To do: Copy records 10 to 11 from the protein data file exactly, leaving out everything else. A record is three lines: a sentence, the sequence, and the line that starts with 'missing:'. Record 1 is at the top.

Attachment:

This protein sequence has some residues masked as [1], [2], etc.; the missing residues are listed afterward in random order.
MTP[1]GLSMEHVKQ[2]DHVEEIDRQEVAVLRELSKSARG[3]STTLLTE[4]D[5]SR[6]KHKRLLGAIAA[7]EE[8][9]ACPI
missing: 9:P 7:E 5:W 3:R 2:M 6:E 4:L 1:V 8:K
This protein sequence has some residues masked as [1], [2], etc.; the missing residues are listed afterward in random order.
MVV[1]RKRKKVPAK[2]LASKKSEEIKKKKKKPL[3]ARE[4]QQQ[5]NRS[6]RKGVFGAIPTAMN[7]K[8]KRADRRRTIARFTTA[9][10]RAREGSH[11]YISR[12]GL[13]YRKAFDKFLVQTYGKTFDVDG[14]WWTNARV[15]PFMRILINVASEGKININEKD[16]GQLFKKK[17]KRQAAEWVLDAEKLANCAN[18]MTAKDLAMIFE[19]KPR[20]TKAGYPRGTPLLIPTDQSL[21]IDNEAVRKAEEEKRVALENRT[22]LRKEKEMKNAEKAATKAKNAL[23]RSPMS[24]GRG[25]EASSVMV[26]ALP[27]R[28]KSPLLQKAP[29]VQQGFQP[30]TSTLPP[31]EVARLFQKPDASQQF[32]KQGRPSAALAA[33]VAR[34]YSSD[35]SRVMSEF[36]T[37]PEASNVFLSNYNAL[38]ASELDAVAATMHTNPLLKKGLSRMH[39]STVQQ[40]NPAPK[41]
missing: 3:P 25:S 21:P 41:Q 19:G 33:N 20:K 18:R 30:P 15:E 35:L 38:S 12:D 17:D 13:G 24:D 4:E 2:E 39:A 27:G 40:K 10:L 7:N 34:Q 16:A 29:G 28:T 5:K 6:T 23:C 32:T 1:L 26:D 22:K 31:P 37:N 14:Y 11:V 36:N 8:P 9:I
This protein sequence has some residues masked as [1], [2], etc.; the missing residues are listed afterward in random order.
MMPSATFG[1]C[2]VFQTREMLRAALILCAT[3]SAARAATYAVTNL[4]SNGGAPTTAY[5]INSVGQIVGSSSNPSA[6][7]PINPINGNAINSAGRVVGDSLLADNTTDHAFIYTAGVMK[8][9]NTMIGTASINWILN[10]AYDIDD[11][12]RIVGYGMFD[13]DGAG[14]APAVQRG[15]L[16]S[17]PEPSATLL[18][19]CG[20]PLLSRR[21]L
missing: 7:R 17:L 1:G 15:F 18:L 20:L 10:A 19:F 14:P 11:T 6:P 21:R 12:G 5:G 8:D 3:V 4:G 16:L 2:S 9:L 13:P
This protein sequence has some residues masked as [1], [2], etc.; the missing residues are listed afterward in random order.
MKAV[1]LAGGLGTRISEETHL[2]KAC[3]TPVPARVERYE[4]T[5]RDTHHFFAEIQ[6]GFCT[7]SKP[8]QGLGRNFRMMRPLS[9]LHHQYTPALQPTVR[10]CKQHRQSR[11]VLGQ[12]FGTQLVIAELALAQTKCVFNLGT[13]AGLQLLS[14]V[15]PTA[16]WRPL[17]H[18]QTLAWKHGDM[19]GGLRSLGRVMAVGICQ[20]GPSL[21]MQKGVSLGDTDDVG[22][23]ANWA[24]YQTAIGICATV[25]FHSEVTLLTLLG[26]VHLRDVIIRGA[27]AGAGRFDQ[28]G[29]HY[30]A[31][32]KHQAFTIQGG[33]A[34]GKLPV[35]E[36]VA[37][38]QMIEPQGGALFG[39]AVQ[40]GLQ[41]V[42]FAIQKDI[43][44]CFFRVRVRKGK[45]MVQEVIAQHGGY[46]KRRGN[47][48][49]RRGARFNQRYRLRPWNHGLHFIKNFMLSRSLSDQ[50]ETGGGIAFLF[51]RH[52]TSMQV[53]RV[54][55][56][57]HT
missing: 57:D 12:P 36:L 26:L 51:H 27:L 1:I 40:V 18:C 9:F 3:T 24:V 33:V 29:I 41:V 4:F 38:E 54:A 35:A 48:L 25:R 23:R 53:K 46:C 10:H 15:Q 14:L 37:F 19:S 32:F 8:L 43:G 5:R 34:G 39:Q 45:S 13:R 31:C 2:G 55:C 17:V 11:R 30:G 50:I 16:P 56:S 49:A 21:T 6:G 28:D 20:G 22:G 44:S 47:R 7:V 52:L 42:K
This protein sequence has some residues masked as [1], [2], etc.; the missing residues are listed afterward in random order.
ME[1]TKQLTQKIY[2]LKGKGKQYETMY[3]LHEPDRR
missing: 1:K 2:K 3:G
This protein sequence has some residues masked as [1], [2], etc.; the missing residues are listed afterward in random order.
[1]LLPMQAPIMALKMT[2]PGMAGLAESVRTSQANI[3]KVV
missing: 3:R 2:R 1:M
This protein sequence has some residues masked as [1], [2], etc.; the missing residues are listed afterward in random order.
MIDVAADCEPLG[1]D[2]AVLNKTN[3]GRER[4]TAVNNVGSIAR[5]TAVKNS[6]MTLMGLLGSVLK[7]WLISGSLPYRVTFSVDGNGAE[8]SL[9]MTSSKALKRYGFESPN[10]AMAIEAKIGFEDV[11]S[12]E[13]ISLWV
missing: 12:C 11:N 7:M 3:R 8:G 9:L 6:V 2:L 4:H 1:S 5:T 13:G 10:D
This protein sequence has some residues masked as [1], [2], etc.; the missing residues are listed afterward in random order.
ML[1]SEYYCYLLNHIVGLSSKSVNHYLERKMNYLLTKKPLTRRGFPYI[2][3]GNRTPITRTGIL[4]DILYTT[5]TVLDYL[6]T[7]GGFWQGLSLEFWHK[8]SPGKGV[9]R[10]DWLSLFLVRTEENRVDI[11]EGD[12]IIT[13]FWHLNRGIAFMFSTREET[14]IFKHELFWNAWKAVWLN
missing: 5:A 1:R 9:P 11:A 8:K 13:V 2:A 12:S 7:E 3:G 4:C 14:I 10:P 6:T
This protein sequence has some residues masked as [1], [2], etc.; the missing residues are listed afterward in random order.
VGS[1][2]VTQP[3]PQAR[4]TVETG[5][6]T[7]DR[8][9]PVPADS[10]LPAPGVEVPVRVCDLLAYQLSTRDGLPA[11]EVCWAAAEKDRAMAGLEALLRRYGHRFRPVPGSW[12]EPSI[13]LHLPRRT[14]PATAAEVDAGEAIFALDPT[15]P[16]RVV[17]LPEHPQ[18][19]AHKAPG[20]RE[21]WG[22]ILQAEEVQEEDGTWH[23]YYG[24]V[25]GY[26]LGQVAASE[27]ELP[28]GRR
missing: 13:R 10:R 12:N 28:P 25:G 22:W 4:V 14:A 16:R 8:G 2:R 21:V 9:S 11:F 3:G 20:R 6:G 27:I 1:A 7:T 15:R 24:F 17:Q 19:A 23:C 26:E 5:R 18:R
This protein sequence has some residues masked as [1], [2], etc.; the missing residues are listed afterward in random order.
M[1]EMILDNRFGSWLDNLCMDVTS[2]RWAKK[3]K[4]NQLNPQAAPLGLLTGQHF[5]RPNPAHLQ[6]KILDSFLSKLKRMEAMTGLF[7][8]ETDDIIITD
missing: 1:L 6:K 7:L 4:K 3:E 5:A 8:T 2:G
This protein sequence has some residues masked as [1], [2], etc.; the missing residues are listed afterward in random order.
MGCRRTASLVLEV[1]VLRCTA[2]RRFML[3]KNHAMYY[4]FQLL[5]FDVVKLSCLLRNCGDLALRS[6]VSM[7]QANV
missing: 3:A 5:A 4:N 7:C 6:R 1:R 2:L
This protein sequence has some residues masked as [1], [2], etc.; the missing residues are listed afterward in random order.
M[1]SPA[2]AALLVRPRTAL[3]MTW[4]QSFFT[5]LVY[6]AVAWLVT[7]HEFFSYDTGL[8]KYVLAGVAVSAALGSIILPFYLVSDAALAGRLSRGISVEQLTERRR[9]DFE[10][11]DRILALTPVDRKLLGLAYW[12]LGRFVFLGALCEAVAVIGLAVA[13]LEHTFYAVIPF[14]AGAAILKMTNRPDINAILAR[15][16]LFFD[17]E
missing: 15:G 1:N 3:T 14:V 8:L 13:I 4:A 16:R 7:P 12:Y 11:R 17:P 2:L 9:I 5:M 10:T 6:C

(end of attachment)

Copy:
This protein sequence has some residues masked as [1], [2], etc.; the missing residues are listed afterward in random order.
M[1]EMILDNRFGSWLDNLCMDVTS[2]RWAKK[3]K[4]NQLNPQAAPLGLLTGQHF[5]RPNPAHLQ[6]KILDSFLSKLKRMEAMTGLF[7][8]ETDDIIITD
missing: 1:L 6:K 7:L 4:K 3:E 5:A 8:T 2:G
This protein sequence has some residues masked as [1], [2], etc.; the missing residues are listed afterward in random order.
MGCRRTASLVLEV[1]VLRCTA[2]RRFML[3]KNHAMYY[4]FQLL[5]FDVVKLSCLLRNCGDLALRS[6]VSM[7]QANV
missing: 3:A 5:A 4:N 7:C 6:R 1:R 2:L